"They're going to need some loans. They're going to need things. And we're going to be able to take care of them because we don't want those small businesses to go out of business," President Donald Trump said during a Fox News virtual town hall.
President Trump has said one of his top priorities during the coronavirus pandemic is to help small businesses that are struggling to stay afloat by offering disaster relief loans through the Small Business Administration.
But cannabis businesses won't be eligible for federal assistance because the federal government considers them illegal.
Thirty-four states allow for marijuana sales for medicinal use, and 11 for recreational purposes.
Carol Chastang, a spokeswoman for the SBA, told Newsy: "The SBA does not provide financial assistance to businesses that are illegal under federal law. Businesses that aren't eligible include marijuana growers and dispensers, businesses that sell cannabis products, etc., even if the business is legal under local or state law."
Lisa Conine manages Om of Medicine, a small medical and recreational marijuana dispensary in Ann Arbor, Michigan.
She says her dispensary is still open despite a "shelter in place" order in Michigan because the state considers medical marijuana dispensaries essential businesses.
Cannabis businesses can't access the banking system and are taxed at higher rates than other businesses because weed is still federally illegal. Conine says these challenges coupled with the instability of an ongoing pandemic could hurt her business.
"Uncertainty with the financial challenges that this industry was already facing, and then not knowing how long this is going to last. Not knowing if people are going to drop off and not come in as much or order as much. ... It would be obviously devastating if we weren't able to access that type of service when we're in need. And it's looking like that might be the case,' Conine said.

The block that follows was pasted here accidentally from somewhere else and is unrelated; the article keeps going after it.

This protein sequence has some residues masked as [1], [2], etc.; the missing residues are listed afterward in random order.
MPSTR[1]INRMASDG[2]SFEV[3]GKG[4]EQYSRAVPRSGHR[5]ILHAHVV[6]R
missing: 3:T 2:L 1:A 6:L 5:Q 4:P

Cannabis industry leaders say marijuana businesses should get the same treatment as other businesses that are struggling during the coronavirus crisis.
"It's absolutely important that we at least say something about this now, because cannabis businesses not only face a much steeper financial burdens than any other businesses, but they are primarily small and mid-sized businesses and are going to need a lot of assistance just like every other business," said Morgan Fox, media relations manager for the National Cannabis Industry Association.
For now, Conine says she's looking to her state and local officials and is hopeful that lawmakers will step in to help cannabis businesses.
"If we don't have the assistance to get through this time, then we're missing out on an entire new industry that has the opportunity to bring in so much tax revenue for not only state governments, but federal governments as well. So I don't think it's a wise time to let this fail when we're just getting started," Conine said.